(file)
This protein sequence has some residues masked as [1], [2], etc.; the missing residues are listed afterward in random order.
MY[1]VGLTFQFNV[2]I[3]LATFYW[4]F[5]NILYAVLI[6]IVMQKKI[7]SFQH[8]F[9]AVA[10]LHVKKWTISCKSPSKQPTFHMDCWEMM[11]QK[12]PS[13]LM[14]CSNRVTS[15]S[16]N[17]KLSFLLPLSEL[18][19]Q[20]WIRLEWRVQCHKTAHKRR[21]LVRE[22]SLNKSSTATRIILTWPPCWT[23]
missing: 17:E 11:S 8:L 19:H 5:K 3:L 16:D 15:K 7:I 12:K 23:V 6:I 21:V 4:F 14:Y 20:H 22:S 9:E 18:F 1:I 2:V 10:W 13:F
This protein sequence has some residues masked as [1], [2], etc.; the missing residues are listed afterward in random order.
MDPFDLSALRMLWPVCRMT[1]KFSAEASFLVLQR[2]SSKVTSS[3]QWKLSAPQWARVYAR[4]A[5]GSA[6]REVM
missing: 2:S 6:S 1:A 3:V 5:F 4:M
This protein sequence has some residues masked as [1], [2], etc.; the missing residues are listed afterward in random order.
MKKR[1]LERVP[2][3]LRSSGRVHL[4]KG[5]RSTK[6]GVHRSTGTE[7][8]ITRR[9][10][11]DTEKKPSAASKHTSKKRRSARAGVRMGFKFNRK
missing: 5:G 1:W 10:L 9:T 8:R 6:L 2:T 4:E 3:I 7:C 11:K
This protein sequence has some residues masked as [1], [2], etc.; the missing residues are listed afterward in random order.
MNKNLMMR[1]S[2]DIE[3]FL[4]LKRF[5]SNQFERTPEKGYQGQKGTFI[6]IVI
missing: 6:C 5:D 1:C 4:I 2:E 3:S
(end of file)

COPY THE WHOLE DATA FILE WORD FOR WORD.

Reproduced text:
This protein sequence has some residues masked as [1], [2], etc.; the missing residues are listed afterward in random order.
MY[1]VGLTFQFNV[2]I[3]LATFYW[4]F[5]NILYAVLI[6]IVMQKKI[7]SFQH[8]F[9]AVA[10]LHVKKWTISCKSPSKQPTFHMDCWEMM[11]QK[12]PS[13]LM[14]CSNRVTS[15]S[16]N[17]KLSFLLPLSEL[18][19]Q[20]WIRLEWRVQCHKTAHKRR[21]LVRE[22]SLNKSSTATRIILTWPPCWT[23]
missing: 17:E 11:S 8:L 19:H 5:K 3:L 16:D 15:K 7:I 12:K 23:V 6:I 21:V 4:F 14:Y 20:H 22:S 9:E 18:F 1:I 2:V 10:W 13:F
This protein sequence has some residues masked as [1], [2], etc.; the missing residues are listed afterward in random order.
MDPFDLSALRMLWPVCRMT[1]KFSAEASFLVLQR[2]SSKVTSS[3]QWKLSAPQWARVYAR[4]A[5]GSA[6]REVM
missing: 2:S 6:S 1:A 3:V 5:F 4:M
This protein sequence has some residues masked as [1], [2], etc.; the missing residues are listed afterward in random order.
MKKR[1]LERVP[2][3]LRSSGRVHL[4]KG[5]RSTK[6]GVHRSTGTE[7][8]ITRR[9][10][11]DTEKKPSAASKHTSKKRRSARAGVRMGFKFNRK
missing: 5:G 1:W 10:L 9:T 8:R 6:L 2:T 4:E 3:I 7:C 11:K
This protein sequence has some residues masked as [1], [2], etc.; the missing residues are listed afterward in random order.
MNKNLMMR[1]S[2]DIE[3]FL[4]LKRF[5]SNQFERTPEKGYQGQKGTFI[6]IVI
missing: 6:C 5:D 1:C 4:I 2:E 3:S